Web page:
CHICAGO – Home-based exercise for peripheral arterial disease–related walking limitations works at least as well as – and arguably better than – the supervised outpatient hospital clinic-based treadmill exercise programs of the type approved for coverage by the Centers for Medicare and Medicaid Services in 2017, Mary M. McDermott, MD, said at a symposium on vascular surgery sponsored by Northwestern University.
“The prevailing thinking is that supervised treadmill exercise is more effective than home-based exercise for PAD. And for the outcome of treadmill walking that is true. But for the outcome of 6-minute walking distance, which I would argue is more relevant to walking in daily life, home-based exercise programs appear to be better. Supervised treadmill exercise interventions preferentially improve treadmill walking performance, and that doesn’t translate as well to walking in daily life. Home-based exercise, where patients walk in a corridor or on the ground, is more relevant to the type of walking that they want to do,” explained Dr. McDermott, professor of medicine at the university as well as a leader in the field of research on exercise as a treatment for PAD.
However, she added a caveat regarding home-based exercise for symptomatic PAD: For it to be effective it must incorporate proven behavioral change techniques, including goal setting, monitoring progress, accountability to a coach, and face-to-face visits at least once per month.
“It seems you can’t just tell PAD patients to go home and walk because most of them won’t do it,” observed Dr. McDermott, who is a general internist and geriatrician.
Home-based exercise programs aren’t reimbursed by the CMS. But studies by Dr. McDermott and other investigators indicate that the results are more durable than for supervised treadmill exercise. For example, in the Group Oriented Arterial Leg Study (GOALS) – a 6-month group-mediated cognitive behavioral intervention in which PAD patients built up to walking at home for up to 50 minutes per session 5 days per week – 6-minute walking distance (6MWD) remained significantly better than in controls at follow-up after completion of the intervention. In fact, 6MWD actually increased further between 6 and 12 months in the home exercise group (). Dr. McDermott was the lead author for this study.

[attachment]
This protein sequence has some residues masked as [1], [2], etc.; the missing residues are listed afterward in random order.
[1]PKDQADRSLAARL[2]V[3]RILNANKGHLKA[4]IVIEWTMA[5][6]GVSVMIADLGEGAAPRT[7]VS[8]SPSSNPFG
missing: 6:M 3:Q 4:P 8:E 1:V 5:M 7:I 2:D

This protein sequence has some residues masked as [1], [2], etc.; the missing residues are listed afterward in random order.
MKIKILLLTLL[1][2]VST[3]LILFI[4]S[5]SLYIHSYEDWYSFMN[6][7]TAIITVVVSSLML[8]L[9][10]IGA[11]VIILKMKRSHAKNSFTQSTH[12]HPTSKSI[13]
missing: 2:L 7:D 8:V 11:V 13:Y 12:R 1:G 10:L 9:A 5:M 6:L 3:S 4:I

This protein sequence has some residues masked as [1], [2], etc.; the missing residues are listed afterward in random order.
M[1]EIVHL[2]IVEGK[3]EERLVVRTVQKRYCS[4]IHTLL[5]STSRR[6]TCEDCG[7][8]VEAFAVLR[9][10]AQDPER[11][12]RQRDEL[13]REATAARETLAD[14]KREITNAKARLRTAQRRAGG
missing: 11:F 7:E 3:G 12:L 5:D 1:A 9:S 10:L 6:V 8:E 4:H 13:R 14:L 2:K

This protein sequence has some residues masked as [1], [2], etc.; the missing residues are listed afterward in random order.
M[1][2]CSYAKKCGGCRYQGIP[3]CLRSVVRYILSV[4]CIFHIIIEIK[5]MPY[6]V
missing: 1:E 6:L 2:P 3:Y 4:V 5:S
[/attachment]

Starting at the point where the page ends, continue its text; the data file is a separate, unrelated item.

In contrast, another study by Dr. McDermott now in press for the same journal found that the improvement in 6MWD achieved in PAD patients over the course of a 6-month supervised treadmill exercise program was not maintained during the next 6 months after completion of the intervention. Indeed, 6MWD showed a steady decline from its apex at the intervention’s conclusion, such that at the 12-month mark it was no longer significantly different from that of the control group, according to Dr. McDermott.
The Society for Vascular Surgery recommends a supervised exercise program as first-line therapy for PAD patients with intermittent claudication, with a Class I Level of Evidence A designation. Home-based exercise also gets a Class I recommendation, albeit with Level of Evidence B.
Dr. McDermott believes a home exercise program makes the most sense for PAD patients after their CMS benefit for a supervised clinic-based program has run out, or for patients – and there are a great many – who either can’t or don’t want to participate in a supervised program. She and others who’ve led randomized controlled trials of supervised exercise programs have found that close to 70% of eligible PAD patients decline to participate because of the inconvenience of going to the hospital outpatient facility at least three times per week or for other reasons.